Logging

When developing any kind of app, you often want to log information to help diagnose faults during development, to identify and diagnose customer issues, and for other purposes.

Apps Script provides two different mechanisms for logging:

These are described in the following sections. In addition to these mechanisms, you can also build your own logger code that, for example, writes information to a logging Spreadsheet or JDBC database.

Basic logging

A basic approach to logging in Apps Script is to use the built-in Logger. Logs created this way can be viewed by selecting View > Logs in the script editor. These logs are intended for simple checks during development and debugging, and do not persist very long.

Stackdriver Logging Early Access

Apps Script also provides access to Google Cloud Platform's Stackdriver Logging (formerly known as "Cloud Logging"). When you require logging that persists (up to 30 days), or need a more complex logging solution for a multi-user production environment, Stackdriver Logging is the preferred choice. See the Stackdriver Quota Policy for retention and other quota details.

These logs are attached to the project associated with your Apps Script, and you can view them by selecting View > Console logs in the script editor. If there are no logs to display, you'll see a "Welcome to Strackdriver Logging" page.

When logging, it is good privacy practice to avoid recording any personal information about the user, such as email addresses. Stackdriver logs are automatically labeled with active user keys you can use to locate a specific user's log messages when necessary.

The following table lists the Apps Script logging methods provided by the console bean.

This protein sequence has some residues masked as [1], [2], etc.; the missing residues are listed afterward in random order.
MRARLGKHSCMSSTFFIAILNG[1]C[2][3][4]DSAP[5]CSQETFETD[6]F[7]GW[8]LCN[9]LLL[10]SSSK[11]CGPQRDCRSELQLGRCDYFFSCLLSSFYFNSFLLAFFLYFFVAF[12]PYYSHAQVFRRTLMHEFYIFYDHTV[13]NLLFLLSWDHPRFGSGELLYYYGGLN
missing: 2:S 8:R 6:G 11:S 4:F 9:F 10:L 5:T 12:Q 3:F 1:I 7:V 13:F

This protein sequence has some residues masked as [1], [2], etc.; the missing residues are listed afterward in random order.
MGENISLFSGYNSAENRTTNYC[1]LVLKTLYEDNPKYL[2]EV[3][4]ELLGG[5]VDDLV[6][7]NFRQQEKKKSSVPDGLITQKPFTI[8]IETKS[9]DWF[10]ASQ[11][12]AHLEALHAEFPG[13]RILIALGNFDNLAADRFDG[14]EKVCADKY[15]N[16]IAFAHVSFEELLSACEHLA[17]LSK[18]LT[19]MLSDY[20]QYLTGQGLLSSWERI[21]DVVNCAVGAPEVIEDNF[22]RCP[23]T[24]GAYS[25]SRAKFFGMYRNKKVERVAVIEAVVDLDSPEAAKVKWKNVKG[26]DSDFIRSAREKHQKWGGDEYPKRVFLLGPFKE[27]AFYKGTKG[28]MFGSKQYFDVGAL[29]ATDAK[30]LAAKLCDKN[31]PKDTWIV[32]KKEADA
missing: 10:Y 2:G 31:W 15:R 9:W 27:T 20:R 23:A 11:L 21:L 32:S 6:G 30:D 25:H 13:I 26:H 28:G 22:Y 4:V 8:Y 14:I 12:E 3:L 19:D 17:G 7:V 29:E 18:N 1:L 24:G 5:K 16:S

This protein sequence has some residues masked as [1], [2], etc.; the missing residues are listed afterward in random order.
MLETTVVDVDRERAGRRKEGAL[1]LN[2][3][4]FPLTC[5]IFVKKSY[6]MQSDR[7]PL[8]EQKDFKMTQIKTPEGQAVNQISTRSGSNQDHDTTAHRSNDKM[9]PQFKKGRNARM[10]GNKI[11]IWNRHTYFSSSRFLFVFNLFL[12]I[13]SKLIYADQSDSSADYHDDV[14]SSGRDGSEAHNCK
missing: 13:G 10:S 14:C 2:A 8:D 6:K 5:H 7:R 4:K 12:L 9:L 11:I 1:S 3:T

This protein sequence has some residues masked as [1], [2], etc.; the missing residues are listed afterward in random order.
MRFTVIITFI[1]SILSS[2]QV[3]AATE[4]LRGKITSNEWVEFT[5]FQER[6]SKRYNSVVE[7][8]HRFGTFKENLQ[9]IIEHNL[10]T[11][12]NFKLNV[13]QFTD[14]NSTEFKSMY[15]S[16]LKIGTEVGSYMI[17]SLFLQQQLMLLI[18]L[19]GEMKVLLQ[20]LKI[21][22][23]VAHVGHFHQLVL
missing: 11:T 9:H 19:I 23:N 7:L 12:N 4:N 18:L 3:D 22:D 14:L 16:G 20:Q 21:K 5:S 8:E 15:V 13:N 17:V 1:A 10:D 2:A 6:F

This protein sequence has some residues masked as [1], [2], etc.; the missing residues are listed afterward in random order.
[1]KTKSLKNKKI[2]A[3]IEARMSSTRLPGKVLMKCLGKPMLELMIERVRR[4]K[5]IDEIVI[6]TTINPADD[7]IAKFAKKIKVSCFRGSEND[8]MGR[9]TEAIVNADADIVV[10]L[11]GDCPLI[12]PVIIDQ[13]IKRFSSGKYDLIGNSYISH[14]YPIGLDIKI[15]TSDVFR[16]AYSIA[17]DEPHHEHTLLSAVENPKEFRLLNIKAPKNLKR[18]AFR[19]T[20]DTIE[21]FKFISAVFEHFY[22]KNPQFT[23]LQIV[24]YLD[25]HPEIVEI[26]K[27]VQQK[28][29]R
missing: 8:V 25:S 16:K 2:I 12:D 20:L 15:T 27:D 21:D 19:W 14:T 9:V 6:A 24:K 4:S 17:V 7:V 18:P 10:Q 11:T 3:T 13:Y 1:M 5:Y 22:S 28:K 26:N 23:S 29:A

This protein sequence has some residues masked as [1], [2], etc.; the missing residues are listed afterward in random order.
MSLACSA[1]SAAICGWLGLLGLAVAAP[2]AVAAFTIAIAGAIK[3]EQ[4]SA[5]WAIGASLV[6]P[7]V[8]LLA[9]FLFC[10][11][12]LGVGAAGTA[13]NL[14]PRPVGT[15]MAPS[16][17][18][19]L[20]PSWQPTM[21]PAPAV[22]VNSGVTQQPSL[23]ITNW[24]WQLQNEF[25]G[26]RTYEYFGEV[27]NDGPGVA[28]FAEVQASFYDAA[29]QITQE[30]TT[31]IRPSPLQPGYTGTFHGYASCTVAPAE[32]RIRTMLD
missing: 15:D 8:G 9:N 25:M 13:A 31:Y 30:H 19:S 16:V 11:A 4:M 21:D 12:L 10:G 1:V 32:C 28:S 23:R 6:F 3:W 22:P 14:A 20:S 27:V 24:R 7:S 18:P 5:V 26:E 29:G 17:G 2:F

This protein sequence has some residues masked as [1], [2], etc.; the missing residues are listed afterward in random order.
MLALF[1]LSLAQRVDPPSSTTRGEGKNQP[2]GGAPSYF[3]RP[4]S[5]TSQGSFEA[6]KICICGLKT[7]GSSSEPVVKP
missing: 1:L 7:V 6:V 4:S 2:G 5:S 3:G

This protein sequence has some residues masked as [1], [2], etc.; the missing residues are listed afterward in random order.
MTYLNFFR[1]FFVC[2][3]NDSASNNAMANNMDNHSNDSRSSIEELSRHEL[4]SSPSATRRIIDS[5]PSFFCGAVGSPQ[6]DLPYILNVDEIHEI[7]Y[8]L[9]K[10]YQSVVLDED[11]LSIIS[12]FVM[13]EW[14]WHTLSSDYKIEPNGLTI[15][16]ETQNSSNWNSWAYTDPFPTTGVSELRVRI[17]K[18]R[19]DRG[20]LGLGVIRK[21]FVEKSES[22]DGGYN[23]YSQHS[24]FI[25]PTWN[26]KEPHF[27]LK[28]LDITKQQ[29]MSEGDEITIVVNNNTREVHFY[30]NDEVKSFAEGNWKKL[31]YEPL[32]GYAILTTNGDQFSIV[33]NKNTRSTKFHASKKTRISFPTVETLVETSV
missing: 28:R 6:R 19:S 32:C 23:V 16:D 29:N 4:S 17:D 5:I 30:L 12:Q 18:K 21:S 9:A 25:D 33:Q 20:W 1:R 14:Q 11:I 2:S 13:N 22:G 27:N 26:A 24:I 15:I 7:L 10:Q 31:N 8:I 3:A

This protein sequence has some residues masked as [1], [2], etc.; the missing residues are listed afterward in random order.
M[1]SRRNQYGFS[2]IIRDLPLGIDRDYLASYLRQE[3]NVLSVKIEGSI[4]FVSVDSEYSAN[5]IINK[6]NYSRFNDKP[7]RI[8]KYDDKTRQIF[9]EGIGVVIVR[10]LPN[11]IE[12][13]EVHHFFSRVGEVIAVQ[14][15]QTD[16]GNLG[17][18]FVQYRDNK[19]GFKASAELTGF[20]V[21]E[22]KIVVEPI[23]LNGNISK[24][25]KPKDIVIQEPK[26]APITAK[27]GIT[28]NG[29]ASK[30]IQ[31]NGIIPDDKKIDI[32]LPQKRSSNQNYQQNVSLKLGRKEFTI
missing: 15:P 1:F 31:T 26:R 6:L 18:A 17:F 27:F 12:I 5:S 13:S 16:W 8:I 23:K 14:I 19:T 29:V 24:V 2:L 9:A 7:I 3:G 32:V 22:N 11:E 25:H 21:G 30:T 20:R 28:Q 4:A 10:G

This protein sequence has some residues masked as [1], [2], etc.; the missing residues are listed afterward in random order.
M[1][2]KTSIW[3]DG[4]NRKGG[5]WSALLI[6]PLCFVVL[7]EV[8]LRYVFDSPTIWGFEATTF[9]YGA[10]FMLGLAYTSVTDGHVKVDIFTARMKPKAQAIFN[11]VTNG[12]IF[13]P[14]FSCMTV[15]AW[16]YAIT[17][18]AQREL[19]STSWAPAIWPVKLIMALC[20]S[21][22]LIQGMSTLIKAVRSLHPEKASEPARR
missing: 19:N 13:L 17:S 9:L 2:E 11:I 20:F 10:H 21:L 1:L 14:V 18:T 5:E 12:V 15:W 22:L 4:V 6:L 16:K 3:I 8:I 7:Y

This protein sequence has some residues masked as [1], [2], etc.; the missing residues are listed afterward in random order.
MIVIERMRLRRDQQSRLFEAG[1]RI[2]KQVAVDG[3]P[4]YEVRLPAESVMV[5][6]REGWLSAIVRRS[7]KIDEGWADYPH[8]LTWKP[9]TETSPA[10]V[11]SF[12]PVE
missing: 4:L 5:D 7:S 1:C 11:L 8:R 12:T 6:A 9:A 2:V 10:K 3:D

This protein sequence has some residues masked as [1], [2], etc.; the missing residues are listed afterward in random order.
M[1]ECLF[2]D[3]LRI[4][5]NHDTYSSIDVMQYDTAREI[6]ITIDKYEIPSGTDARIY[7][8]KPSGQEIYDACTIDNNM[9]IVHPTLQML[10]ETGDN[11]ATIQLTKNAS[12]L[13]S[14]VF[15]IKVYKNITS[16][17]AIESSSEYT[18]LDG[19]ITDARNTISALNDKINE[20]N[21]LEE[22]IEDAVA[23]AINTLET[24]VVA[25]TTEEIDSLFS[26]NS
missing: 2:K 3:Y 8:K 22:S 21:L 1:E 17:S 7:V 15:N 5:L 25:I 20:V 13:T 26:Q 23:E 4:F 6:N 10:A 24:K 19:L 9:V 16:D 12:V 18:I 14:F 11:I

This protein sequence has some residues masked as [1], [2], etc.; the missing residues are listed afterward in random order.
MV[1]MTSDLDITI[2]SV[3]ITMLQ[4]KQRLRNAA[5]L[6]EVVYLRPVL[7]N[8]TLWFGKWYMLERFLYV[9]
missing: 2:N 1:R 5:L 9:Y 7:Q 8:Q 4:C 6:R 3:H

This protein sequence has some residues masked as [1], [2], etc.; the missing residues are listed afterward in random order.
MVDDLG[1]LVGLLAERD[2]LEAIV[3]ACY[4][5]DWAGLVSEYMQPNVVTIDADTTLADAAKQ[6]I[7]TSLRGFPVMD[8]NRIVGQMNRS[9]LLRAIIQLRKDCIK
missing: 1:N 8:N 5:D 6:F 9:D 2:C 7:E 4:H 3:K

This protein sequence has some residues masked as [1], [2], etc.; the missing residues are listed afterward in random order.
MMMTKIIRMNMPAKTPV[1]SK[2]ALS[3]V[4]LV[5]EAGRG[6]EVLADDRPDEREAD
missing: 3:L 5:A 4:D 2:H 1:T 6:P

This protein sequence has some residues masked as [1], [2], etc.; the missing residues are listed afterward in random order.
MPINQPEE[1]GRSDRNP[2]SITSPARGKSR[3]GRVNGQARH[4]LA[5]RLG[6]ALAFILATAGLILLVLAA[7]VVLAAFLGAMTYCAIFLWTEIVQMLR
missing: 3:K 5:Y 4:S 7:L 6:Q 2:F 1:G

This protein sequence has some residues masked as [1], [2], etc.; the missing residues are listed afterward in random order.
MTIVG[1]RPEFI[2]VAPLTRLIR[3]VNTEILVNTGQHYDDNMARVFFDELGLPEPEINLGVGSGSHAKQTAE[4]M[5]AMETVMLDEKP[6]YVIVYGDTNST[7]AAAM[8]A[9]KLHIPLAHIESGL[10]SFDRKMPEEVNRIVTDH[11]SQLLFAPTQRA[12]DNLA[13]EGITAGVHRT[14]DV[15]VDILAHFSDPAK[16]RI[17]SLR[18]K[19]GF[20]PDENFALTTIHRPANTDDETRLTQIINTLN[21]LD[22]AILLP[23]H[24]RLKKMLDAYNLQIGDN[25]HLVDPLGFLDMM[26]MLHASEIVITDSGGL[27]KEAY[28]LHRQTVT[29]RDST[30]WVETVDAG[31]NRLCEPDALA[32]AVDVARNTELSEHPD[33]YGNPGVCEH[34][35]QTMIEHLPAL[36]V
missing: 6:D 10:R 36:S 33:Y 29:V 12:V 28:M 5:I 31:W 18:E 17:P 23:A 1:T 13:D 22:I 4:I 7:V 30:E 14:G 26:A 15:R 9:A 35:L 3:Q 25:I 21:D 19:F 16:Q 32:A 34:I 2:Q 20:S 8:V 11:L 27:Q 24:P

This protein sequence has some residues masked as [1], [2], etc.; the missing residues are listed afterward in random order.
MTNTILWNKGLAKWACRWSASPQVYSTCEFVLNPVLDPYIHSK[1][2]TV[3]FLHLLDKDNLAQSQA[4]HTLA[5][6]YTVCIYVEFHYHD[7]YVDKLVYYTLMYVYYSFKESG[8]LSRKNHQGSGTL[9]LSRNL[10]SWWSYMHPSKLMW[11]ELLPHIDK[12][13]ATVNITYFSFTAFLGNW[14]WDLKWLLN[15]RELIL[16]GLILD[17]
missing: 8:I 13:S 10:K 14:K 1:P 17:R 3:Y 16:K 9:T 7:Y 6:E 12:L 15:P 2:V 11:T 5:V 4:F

Method Description
console.log([data][,...]) Sends log output to Stackdriver Logging at LogSeverity.DEBUG.
console.info([data][,...]) Sends output to Stackdriver Logging at LogSeverity.INFO.
console.warn([data][,...]) Sends output to Stackdriver Logging at LogSeverity.WARNING.
console.error([data][,...]) Sends output to Stackdriver Logging at LogSeverity.ERROR.
console.time([label]) Marks a time under the specified label.
console.timeEnd([label]) Records the time since the original call to time with the same label.

The following example shows how to use the Stackdriver Logging API:

function measuringExecutionTime() {
  // A simple INFO log message, using sprintf() formatting.
  console.info('Timing the %s function (%d arguments)', 'myFunction', 1);

  // Log a JSON object at a DEBUG level. The log will be labeled
  // with the message string in the log viewer, and the JSON content
  // will be in the expanded log structure under "structPayload".
  var parameters = {
      isValid: true,
      content: 'some string',
      timestamp: new Date()
  };
  console.log({message: 'Function Input', initialData: parameters});

  var label = 'myFunction() time';  // Labels the timing log entry.
  console.time(label);              // Starts the timer.
  try {
    myFunction(parameters);         // Function to time.
  } catch (e) {
    // Logs an ERROR message.
    console.error('myFunction() yielded an error: ' + e);
  }
  console.timeEnd(label);      // Stops the timer, logs execution duration.
}

Active User Keys

Temporary active user keys provide a convenient way to spot unique users in Stackdriver Log entries without revealing the identities of those users. Keys are per script and change roughly once a month to provide additional security should a user reveal their identity to a developer, for example while reporting an issue.

Temporary active user keys are superior to logging identifiers like email addresses because:

  • You don't have to add anything to your logging; they're already there!
  • They don't require user authorization.
  • They protect user privacy.

To find temporary active user keys in your Stackdriver Log entries, select View > Console logs in the script editor. Select a log entry of interest and expand it to view metadata > labels > script.googleapis.com/user_key.

You can also get the temporary active user key by calling Session.getTemporaryActiveUserKey() in your script. One way to use this method is to display the key to the user while they are running your script. Then users may choose to include their keys when reporting issues to help you identify the relevant logs.

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